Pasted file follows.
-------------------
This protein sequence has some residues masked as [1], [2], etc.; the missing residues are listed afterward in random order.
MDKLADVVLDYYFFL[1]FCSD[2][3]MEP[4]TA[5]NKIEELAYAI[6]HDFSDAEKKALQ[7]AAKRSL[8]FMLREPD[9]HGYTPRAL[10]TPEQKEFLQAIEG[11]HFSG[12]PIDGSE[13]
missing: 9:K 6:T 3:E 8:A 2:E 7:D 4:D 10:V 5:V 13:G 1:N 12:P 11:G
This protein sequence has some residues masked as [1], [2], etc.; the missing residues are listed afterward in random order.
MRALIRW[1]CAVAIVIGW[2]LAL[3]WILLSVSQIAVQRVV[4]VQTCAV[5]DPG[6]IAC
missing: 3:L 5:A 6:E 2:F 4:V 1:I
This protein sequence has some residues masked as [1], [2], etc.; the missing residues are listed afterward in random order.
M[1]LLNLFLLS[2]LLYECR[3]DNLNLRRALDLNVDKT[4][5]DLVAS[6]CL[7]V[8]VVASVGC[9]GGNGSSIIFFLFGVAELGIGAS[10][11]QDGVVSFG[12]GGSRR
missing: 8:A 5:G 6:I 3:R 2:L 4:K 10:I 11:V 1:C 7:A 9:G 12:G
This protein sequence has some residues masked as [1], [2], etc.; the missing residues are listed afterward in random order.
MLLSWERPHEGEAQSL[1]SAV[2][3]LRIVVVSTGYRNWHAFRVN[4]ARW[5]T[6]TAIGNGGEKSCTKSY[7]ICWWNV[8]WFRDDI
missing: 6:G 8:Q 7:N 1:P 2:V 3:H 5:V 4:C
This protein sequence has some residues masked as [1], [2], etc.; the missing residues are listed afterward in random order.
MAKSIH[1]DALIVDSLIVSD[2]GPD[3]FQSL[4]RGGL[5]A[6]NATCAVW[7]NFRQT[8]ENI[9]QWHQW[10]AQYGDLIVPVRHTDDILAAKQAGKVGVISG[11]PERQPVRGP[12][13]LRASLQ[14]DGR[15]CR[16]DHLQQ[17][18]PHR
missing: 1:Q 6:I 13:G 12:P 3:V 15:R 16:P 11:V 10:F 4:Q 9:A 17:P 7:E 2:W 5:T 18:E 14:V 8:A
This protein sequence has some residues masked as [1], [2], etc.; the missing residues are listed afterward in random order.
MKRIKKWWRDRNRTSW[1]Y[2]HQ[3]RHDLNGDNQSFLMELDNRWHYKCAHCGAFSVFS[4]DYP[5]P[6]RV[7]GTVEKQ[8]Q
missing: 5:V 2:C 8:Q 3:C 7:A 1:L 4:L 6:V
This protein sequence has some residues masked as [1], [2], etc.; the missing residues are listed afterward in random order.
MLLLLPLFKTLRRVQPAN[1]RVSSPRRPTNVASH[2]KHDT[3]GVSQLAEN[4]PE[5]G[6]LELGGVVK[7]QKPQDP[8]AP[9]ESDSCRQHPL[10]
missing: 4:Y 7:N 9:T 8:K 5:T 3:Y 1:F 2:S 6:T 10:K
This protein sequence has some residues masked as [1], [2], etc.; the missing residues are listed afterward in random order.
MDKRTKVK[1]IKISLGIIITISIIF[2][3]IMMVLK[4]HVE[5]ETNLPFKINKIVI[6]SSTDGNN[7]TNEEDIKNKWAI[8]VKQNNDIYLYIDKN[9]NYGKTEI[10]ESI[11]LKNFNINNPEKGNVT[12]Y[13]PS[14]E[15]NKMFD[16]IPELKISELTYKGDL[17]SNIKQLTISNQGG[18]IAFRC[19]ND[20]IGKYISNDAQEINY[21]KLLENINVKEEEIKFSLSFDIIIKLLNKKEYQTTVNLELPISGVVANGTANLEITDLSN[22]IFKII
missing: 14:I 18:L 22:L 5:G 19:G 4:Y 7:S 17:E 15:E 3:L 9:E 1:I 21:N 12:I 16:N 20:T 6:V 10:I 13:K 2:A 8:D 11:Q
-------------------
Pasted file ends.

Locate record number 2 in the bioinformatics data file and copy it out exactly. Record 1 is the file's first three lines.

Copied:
This protein sequence has some residues masked as [1], [2], etc.; the missing residues are listed afterward in random order.
MRALIRW[1]CAVAIVIGW[2]LAL[3]WILLSVSQIAVQRVV[4]VQTCAV[5]DPG[6]IAC
missing: 3:L 5:A 6:E 2:F 4:V 1:I